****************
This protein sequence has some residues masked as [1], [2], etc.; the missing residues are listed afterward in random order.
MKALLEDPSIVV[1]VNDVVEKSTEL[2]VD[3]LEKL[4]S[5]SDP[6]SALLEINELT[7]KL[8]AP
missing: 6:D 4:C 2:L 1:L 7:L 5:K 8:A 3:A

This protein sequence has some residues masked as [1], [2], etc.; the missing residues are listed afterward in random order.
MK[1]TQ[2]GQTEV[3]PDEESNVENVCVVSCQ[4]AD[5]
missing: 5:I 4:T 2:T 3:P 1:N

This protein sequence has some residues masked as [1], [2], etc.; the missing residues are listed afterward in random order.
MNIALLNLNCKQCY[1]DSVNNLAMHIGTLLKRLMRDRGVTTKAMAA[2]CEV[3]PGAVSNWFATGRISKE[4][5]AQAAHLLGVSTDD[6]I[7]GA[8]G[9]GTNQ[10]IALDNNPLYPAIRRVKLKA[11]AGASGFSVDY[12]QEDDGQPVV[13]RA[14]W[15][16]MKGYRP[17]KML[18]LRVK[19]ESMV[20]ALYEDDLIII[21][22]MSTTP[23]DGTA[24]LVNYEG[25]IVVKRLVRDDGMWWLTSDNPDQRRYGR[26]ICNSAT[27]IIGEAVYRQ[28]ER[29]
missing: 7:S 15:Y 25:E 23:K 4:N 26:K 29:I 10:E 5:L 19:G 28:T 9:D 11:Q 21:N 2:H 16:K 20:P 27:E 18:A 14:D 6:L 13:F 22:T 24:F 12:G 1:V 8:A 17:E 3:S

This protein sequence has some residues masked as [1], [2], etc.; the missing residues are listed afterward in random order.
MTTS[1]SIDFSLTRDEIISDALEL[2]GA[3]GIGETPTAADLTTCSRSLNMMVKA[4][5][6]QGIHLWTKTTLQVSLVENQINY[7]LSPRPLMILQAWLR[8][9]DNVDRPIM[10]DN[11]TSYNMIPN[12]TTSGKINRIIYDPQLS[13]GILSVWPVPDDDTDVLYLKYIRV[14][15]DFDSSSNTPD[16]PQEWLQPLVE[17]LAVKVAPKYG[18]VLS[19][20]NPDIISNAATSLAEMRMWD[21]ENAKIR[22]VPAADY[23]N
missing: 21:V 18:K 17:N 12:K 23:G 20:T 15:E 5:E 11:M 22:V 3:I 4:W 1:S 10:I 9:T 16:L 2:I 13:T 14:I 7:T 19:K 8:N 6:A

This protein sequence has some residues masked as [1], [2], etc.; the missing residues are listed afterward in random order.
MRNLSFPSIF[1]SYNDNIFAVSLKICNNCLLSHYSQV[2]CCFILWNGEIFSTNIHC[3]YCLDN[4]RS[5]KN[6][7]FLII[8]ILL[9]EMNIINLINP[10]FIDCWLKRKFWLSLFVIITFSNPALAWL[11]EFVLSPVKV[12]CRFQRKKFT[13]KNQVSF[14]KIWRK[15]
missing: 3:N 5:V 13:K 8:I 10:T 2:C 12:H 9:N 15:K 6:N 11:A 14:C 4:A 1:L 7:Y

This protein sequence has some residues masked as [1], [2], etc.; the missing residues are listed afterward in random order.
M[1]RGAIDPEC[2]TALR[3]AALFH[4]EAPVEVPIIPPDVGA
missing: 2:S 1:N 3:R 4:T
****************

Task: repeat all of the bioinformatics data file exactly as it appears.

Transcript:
This protein sequence has some residues masked as [1], [2], etc.; the missing residues are listed afterward in random order.
MKALLEDPSIVV[1]VNDVVEKSTEL[2]VD[3]LEKL[4]S[5]SDP[6]SALLEINELT[7]KL[8]AP
missing: 6:D 4:C 2:L 1:L 7:L 5:K 8:A 3:A

This protein sequence has some residues masked as [1], [2], etc.; the missing residues are listed afterward in random order.
MK[1]TQ[2]GQTEV[3]PDEESNVENVCVVSCQ[4]AD[5]
missing: 5:I 4:T 2:T 3:P 1:N

This protein sequence has some residues masked as [1], [2], etc.; the missing residues are listed afterward in random order.
MNIALLNLNCKQCY[1]DSVNNLAMHIGTLLKRLMRDRGVTTKAMAA[2]CEV[3]PGAVSNWFATGRISKE[4][5]AQAAHLLGVSTDD[6]I[7]GA[8]G[9]GTNQ[10]IALDNNPLYPAIRRVKLKA[11]AGASGFSVDY[12]QEDDGQPVV[13]RA[14]W[15][16]MKGYRP[17]KML[18]LRVK[19]ESMV[20]ALYEDDLIII[21][22]MSTTP[23]DGTA[24]LVNYEG[25]IVVKRLVRDDGMWWLTSDNPDQRRYGR[26]ICNSAT[27]IIGEAVYRQ[28]ER[29]
missing: 7:S 15:Y 25:E 23:K 4:N 26:K 29:I 10:E 5:L 19:G 28:T 9:D 11:Q 21:N 2:H 16:K 20:P 27:E 18:A 14:D 6:L 13:F 22:T 24:F 12:G 1:V 8:A 17:E 3:S

This protein sequence has some residues masked as [1], [2], etc.; the missing residues are listed afterward in random order.
MTTS[1]SIDFSLTRDEIISDALEL[2]GA[3]GIGETPTAADLTTCSRSLNMMVKA[4][5][6]QGIHLWTKTTLQVSLVENQINY[7]LSPRPLMILQAWLR[8][9]DNVDRPIM[10]DN[11]TSYNMIPN[12]TTSGKINRIIYDPQLS[13]GILSVWPVPDDDTDVLYLKYIRV[14][15]DFDSSSNTPD[16]PQEWLQPLVE[17]LAVKVAPKYG[18]VLS[19][20]NPDIISNAATSLAEMRMWD[21]ENAKIR[22]VPAADY[23]N
missing: 21:V 18:K 17:N 12:K 23:G 20:T 15:E 5:E 11:M 22:V 3:I 4:W 1:S 10:I 9:T 16:L 2:I 13:T 14:I 7:T 19:K 8:N 6:A

This protein sequence has some residues masked as [1], [2], etc.; the missing residues are listed afterward in random order.
MRNLSFPSIF[1]SYNDNIFAVSLKICNNCLLSHYSQV[2]CCFILWNGEIFSTNIHC[3]YCLDN[4]RS[5]KN[6][7]FLII[8]ILL[9]EMNIINLINP[10]FIDCWLKRKFWLSLFVIITFSNPALAWL[11]EFVLSPVKV[12]CRFQRKKFT[13]KNQVSF[14]KIWRK[15]
missing: 3:N 5:V 13:K 8:I 10:T 2:C 12:H 9:N 15:K 6:N 11:A 14:C 4:A 1:L 7:Y

This protein sequence has some residues masked as [1], [2], etc.; the missing residues are listed afterward in random order.
M[1]RGAIDPEC[2]TALR[3]AALFH[4]EAPVEVPIIPPDVGA
missing: 2:S 1:N 3:R 4:T